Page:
O'Connor makes strong indication he will return home
February 15, 2014
James O'Connor will be relying on Australian franchises to get the chance to play for the Wallabies in the World Cup © Getty Images
James O'Connor has given his strongest indication yet that will return to Australian rugby long-term, saying his Wallabies dreams will "take precedence" over all others.
After only just recently announcing his signing with European heavyweights Toulon, O'Connor confirmed he will meet with Super Rugby franchises in three months to discuss a return to Australia for next year's season in a bid to represent the Wallabies at the 2015 World Cup.
Currently based at London-Irish, O'Connor revealed his new contract with Toulon will start in July and is for six months with a further six-month option. This will allow O'Connor to negotiate with Australian clubs about a return in December or January for the 2015 Super Rugby season.
O'Connor's management have remained in contact with Western Force for 2015, but are hopeful that other franchises will gain interest, but any side would want him to commit to a deal longer than one season.
The problem is O'Connor's desire to be part of the Australian Sevens Olympic team for the 2016 Games, but he indicated his priority is to regain his spot in the Wallabies Cup campaign in England and Wales next year. This can only happen if he has a Super contract.
"I haven't made it a secret that I want to come back for the World Cup," O'Connor told the Daily Telegraph from London. "Sevens is something I've wanted to do since I played in Hong Kong when I was 17, and I'd definitely want to be part of the Olympics.
"I don't know if that can be worked out, but my priority is playing for the Wallabies, that will take precedence."
O'Connor said he made his intentions to return to Australia clear to Toulon owner Mourad Boudjellal and coach Bernard Laporte when negotiating with the French giants.
"When I started talking with Mourad and Bernard, I explained exactly what I wanted to do and they were on board with it," O'Connor said. "Bernard could see how passionate I was about getting back and playing in the World Cup, and he could understand that because he has coached in two of them [2003 and 2007].
"So Toulon will give me a bit of leniency to be able to come back for the 2015 Super Rugby season, and then I'll have to earn my way into the Test team. That is my thinking.
"I have been pretty honest with them about being able to come back at the end of pre-season training for the 2015 season, but I don't know exactly where that will be yet."
O'Connor will return to Australia in May after finishing his duties at London Irish and during his time here will hold talks with interested Super sides.
"That would be good timing," O'Connor said. "I have kept in touch with Ewen throughout this whole time, there have been no promises, but it is positive to be able to speak to the head coach while I am over here.
"I have a lot to do if I get a sniff in the Wallabies team, they played really well at the end of the tour last year. If I get the opportunity again, I will be looking to make the most of it."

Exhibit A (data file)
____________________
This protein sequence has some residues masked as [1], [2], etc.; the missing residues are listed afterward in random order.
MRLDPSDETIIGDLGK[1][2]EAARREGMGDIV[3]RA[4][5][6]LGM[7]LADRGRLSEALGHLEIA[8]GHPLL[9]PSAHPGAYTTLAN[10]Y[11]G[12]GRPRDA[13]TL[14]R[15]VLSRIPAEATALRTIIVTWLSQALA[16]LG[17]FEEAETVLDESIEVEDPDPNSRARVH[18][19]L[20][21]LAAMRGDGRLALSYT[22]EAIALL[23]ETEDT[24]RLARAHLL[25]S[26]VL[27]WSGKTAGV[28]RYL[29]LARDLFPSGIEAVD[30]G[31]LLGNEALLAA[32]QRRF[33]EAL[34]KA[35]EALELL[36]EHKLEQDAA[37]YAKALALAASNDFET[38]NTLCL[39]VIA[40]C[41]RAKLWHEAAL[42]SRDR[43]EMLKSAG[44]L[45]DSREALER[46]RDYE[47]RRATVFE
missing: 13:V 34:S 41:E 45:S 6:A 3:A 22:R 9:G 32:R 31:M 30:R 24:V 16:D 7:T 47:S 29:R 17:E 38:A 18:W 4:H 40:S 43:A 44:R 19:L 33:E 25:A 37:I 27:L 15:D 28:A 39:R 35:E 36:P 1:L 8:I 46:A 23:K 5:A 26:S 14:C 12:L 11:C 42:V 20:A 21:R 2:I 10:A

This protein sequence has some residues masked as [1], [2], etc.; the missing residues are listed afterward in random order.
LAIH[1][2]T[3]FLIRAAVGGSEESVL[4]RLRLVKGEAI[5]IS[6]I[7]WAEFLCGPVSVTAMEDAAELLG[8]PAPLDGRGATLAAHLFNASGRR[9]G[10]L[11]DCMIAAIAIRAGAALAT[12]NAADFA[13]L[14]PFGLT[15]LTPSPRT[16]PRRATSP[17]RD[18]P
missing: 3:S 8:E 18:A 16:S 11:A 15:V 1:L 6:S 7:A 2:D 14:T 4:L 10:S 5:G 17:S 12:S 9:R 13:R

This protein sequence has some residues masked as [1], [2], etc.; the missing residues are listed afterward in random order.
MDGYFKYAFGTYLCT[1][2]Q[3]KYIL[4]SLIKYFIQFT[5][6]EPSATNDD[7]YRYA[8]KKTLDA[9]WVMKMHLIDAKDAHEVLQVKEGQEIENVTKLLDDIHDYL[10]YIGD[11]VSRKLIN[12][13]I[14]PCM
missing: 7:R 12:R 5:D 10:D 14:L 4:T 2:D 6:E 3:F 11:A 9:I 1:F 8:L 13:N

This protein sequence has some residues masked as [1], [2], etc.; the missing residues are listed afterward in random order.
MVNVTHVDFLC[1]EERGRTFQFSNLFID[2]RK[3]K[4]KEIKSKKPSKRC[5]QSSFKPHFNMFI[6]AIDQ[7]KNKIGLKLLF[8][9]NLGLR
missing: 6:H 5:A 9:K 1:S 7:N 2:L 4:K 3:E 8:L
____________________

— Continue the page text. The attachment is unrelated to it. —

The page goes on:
But as O'Connor learnt before his high profile departure from Australia last year, his future in Australian rugby hinges on Super franchises willingness to sign him. Any team interested in the playmaker would need to be convinced that his off field activities would not divide the side.
McKenzie said earlier this week that he would continue to keep an eye on O'Connor's behaviour, which would determine whether he would be re-considered for the Wallabies. While he left these shores with his reputation in tatters, O'Connor has avoided any off-field issues during his England sojourn and appears to have bonded well with London Irish teammates.
The 23-year-old, who lives with his girlfriend in the affluent suburb of Richmond near the club's training base, says he is enjoying his low-key lifestyle in the football-mad nation.
"I realised I had to get away to refresh myself and refocus, and it has been awesome in that respect, the boys have been very welcoming," he said. "It is a work in progress, I am not saying I have got all the answers.
"I am enjoying my rugby again, I am learning lots on the field because it is a completely different style over here, very set-piece focused, and it has been a good change of scenery for me. The goal has always been to get back and try to play for the Wallabies again."
And the utility back believes his time in England and coming experience in the Heineken Cup-winning change-room of Toulon will add valuable strings to his bow. O'Connor will be competing for a starting spot at Toulon against the premier backline names in rugby; Jonny Wilkinson, Leigh Halfpenny, Matt Giteau, Bryan Habana, Frederick Michalak, Drew Mitchell and Mathieu Bastareaud.
"If I can take my game to the next level it can make a big difference," O'Connor said. "Toulon have a winning environment, they're winners, I hope that can rub off. The [Aviva] Premiership and Heineken Cup are a lot closer to Test level standard, the collisions are a lot harder.
"I have had six years of Super Rugby, and what I've learned in the first four months here is unbelievable, I look at the game in different ways. Hopefully I can bring these habits back with me."
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